Martirosian G.
[Anaerobic intestinal microflora in pathogenesis of autism?]
Postepy Hig Med Dosw (Online). 2004 Sep 20;58:349-51.
The present study provides information on differences in the gastrointestinal microflora of children with autism compared with a control group. Special attention was paid to the microbiological characteristic of the new obligate anaerobic microorganisms: Clostridium bolteae sp.nov. and Cetobacterium somerae sp.nov. observed in stools of children with autism. In light of recent publications, the hypothesis of interactions between intestinal microflora - and the brain based on possible alterations in bacterial toxins and other metabolites in the pathogenesis of autism is discussed. [Abstract]

Sandler RH, Finegold SM, Bolte ER, Buchanan CP, Maxwell AP, Vaisanen ML, Nelson MN, Wexler HM.
Short-term benefit from oral vancomycin treatment of regressive-onset autism.
J Child Neurol. 2000 Jul;15(7):429-35.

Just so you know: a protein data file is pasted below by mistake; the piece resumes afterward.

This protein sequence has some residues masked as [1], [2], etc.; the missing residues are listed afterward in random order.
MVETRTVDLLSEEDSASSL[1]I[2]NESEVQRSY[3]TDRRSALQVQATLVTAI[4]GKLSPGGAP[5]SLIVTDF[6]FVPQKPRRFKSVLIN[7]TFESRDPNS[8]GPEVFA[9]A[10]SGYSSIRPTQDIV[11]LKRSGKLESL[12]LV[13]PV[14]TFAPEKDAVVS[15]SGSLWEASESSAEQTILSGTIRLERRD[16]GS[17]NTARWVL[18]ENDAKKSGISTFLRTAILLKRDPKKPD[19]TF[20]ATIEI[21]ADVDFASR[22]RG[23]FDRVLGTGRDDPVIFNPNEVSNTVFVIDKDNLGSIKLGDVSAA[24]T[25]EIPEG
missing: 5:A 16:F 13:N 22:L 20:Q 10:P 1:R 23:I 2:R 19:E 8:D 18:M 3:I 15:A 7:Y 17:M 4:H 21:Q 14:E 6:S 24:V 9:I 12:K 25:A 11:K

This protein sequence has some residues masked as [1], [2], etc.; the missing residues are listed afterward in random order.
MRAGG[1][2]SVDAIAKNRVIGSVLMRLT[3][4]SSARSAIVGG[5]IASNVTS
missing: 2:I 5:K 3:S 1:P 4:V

In most cases symptoms of autism begin in early infancy. However, a subset of children appears to develop normally until a clear deterioration is observed. Many parents of children with "regressive"-onset autism have noted antecedent antibiotic exposure followed by chronic diarrhea. We speculated that, in a subgroup of children, disruption of indigenous gut flora might promote colonization by one or more neurotoxin-producing bacteria, contributing, at least in part, to their autistic symptomatology. To help test this hypothesis, 11 children with regressive-onset autism were recruited for an intervention trial using a minimally absorbed oral antibiotic. Entry criteria included antecedent broad-spectrum antimicrobial exposure followed by chronic persistent diarrhea, deterioration of previously acquired skills, and then autistic features. Short-term improvement was noted using multiple pre- and post-therapy evaluations. These included coded, paired videotapes scored by a clinical psychologist blinded to treatment status; these noted improvement in 8 of 10 children studied. Unfortunately, these gains had largely waned at follow-up. Although the protocol used is not suggested as useful therapy, these results indicate that a possible gut flora-brain connection warrants further investigation, as it might lead to greater pathophysiologic insight and meaningful prevention or treatment in a subset of children with autism. [Abstract]

Whelan J.
Antibiotics: a possible treatment for regressive-onset autism.
Drug Discov Today. 2000 Nov 1;5(11):487-488. [PubMed Link]

Linday LA